Free 3-D Modelling Tool; Sketch-Up by Google
3-D modelling has traditionally been realm of professionals not particularly meant for amateur to dabble with. One of the reasons why it has been so, is the lack of availability. Products like 3-D Studio Max and Maya are commercial in nature and generally have a tough learning curve, along with expensive hardware requirements.
These limitations can be overcome by a free 3-D modelling tool called Sketch-Up by Google. In spite of being freeware, this tool has got all the bells and whistles plus power-packed functions to rival any other 3-D programme of its genre.
With a modest size of under 20MB, the tool can be downloaded from here and is available for both Windows and Mac operating systems. Installation is simple, but make sure that Install Google Toolbar and Set Google as Default Search Engine settings are checked by default since you may not want these to be applied.
Screen layout and basic operations
The default layout of the screen is pretty much neat as compared to even 2-D graphics programmes like Photoshop. There are two overlay windows that appear at start-up: Tip of the Day and Instructor. The first can be used to explore a step by step tutorial divided in three sections, each having separate tabs (much like Firefox) that show how to perform a specific task as user gradually goes up the complexity level.
As different tools are used in this tutorial, the Instructor window automatically updates itself to show more details about the tool in use, its advanced uses and shortcut keys. This helps a great deal as the need to consult the Help option or Getting-started types manuals can be completely done away with as far as basic modelling is concerned. Just by following the three sections of the built-in tutorial, a decent looking home can be built with ease in a learning-cum-fun way.
One of the creative tools of Sketch-Up is Push/Pull tool that saves time and reduces complexity a great deal. In simple cases, a flat rectangle can be turned into a box by simply ‘pulling' its lateral surface upwards. At a bit more advanced level, you can actually draw only the lateral side of some stairs, that is, the flat view from the side, and then ‘pulling' it off to make it a 3-D staircase. The more you pull, the wider the staircase becomes - as simple as that.
The move tool can be used in a similar way on lines. For example, drawing a horizontal bisector line over a box and then moving it up using the Move tool results in pulling off the top surface from the middle, giving the original box look of a dog kennel with a triangular top. The technique can be used to create difficult shapes by first drawing them in 2-D using standard tools of rectangle, curve and pencil, and then pulling parts of the surface to give them a 3-D look. Doors, windows, knobs, etc., can be designed without the need to perform shape intersection operations.
Another useful option is to delete surfaces that result in showing the structure below. This is useful, say, when designing cars where interior has to be made visible from the wind-screen and windows. Next similar view is X-Ray that turns the model into a completely transparent structure.
Applying textures is also very easy. Press the Bucket tool button which results in a Material Window that controls a material picker, a colour wheel, a library with categories like carpet, roof, brick. It also has an option to create new textures using colours or any images.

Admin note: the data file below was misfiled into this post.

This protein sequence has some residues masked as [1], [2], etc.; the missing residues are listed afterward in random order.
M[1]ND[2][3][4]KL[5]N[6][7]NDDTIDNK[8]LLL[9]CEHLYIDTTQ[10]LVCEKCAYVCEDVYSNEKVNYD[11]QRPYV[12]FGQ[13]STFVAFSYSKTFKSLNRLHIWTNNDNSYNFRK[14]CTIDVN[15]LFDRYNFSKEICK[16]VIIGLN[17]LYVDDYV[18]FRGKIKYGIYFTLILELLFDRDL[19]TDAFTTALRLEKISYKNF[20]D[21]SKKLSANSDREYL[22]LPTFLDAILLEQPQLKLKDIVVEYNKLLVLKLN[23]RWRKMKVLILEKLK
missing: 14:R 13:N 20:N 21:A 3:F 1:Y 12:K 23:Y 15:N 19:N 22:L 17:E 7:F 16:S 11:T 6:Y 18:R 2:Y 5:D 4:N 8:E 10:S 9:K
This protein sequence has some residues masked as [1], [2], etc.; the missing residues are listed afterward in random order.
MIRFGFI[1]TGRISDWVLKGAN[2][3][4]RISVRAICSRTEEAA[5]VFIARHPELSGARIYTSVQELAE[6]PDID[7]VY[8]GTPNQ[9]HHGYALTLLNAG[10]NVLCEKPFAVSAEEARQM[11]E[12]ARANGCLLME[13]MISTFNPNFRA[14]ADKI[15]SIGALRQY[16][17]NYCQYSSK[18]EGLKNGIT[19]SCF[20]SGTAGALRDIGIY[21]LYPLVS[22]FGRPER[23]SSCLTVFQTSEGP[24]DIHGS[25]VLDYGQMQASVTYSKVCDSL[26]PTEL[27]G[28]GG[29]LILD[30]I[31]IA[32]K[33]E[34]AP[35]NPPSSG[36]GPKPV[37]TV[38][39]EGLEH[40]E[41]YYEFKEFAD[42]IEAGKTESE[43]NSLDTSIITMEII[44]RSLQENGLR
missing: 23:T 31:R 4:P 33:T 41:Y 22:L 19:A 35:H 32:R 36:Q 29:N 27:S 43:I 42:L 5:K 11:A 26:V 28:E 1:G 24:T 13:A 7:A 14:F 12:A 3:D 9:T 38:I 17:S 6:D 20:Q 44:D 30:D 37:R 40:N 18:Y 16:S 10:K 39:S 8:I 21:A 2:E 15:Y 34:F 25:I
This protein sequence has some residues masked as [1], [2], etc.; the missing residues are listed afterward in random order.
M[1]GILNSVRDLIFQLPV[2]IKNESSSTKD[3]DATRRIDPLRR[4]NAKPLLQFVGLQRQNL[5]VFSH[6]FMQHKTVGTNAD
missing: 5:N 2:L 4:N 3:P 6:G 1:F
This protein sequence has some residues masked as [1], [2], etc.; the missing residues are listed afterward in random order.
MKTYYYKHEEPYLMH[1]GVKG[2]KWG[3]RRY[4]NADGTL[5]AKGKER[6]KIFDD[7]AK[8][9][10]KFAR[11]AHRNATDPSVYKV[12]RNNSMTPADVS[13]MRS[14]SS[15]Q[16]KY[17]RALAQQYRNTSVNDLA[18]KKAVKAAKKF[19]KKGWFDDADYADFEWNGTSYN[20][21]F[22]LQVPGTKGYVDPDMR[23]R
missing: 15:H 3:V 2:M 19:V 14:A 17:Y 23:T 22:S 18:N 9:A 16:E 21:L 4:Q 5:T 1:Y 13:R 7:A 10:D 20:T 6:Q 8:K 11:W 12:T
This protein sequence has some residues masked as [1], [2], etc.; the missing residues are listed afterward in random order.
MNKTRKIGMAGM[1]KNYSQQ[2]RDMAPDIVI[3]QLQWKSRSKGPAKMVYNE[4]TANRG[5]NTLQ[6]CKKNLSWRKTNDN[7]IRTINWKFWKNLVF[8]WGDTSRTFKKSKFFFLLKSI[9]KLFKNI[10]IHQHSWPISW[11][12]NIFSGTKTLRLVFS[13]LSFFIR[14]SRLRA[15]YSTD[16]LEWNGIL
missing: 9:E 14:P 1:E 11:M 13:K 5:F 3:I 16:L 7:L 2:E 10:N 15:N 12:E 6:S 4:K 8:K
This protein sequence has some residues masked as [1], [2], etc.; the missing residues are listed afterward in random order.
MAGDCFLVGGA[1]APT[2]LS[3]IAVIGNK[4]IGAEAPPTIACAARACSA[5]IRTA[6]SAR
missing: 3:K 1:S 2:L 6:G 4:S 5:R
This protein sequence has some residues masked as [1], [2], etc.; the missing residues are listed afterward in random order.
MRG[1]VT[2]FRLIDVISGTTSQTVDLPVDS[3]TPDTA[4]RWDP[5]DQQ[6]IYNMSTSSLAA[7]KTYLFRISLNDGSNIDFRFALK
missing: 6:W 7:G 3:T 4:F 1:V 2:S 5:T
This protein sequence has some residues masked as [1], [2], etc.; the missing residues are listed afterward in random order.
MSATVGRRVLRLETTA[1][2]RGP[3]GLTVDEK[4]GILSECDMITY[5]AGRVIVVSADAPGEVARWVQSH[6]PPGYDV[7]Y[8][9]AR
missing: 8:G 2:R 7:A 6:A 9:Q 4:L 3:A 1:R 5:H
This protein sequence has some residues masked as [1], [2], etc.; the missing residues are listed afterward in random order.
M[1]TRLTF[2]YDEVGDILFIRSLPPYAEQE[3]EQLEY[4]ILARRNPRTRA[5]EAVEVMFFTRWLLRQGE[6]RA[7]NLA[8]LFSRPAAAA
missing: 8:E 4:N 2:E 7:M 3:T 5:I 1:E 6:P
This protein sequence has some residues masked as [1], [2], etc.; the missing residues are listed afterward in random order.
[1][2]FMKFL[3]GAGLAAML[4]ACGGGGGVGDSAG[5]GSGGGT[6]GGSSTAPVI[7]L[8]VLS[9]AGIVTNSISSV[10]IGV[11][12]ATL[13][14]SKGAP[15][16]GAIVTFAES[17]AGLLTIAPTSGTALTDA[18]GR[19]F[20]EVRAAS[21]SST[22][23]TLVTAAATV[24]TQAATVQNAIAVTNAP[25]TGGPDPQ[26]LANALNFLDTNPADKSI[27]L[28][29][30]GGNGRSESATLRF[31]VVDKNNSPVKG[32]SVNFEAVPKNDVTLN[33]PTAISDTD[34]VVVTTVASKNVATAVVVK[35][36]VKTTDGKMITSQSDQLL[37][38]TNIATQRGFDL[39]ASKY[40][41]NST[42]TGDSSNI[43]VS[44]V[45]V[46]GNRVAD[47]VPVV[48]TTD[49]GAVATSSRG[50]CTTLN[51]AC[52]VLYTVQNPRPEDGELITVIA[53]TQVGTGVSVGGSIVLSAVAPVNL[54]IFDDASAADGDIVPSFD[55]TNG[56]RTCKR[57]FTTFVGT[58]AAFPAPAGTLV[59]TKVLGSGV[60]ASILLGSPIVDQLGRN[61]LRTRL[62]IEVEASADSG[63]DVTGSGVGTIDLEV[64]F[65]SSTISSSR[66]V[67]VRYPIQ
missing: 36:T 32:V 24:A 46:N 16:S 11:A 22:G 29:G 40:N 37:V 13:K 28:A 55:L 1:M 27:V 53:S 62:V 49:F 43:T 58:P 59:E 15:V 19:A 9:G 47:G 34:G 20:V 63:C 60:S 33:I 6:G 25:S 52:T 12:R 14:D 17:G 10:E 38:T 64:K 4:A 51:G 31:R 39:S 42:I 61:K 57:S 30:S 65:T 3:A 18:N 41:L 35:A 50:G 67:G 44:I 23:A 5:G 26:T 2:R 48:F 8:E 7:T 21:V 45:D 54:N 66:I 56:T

Some advanced tools
For those who are looking for precision and accuracy, there is a Construction toolbar among the total 15 toolbars providing specialised functionalities. There is a protector tool under construction that can be used to mark angles over the screen relative to other lines and edges. Using this tool, a draftsman can on-screen mark angle lines (which do not interfere with the existing drawings) and then a shape can be drawn over such lines.
Similarly, difference between any two edges can be calculated on screen. The all-important Camera menu is also rich in functions and allows Walk, Look Around, Position Camera and the standard zoom and pan.
There is one more interesting tool called Follow-Me: it tracks a shape along a path to create shapes like a pipe. You can do this by dragging a perpendicular shape along a trajectory set. In all these functionalities, the good thing is the snap to existing lines and edges feature, combined with captions showing where an item or a prop is going to be dropped. This eases out most of the detail work of placing things at right corners.
System requirement for Sketch-Up is not very demanding. A P4 of 2GHz is enough for smooth working, and on a dual-core 1.7GHz laptop it runs quite nicely. On a P3 system, there are some flickers while scrolling up and down.
To bring such a sophisticated 3-D programme to users for free is a huge achievement of Google whose claim to fame has been its search engine. A cursory glance at Google's growing number of applications reveals that now the company is much more beyond a search engine. The greatest beneficiary of Google's expansion is common man who can enjoy not only a collection of useful online applications, like Google Docs and Spreadsheet, but also offline applications like Picassa and Sketch-up and some hybrid ones that require installation.
Sketch-Up integrates well with the Google community and model development for real structures to be placed on Google Earth is happening. Apart from this, using the 3-D Warehouse, models can be shared and downloaded from the internet. Lastly, there is a very detailed user guide available as PDF file which discusses the functionalities and features at length with examples. Happy modelling!
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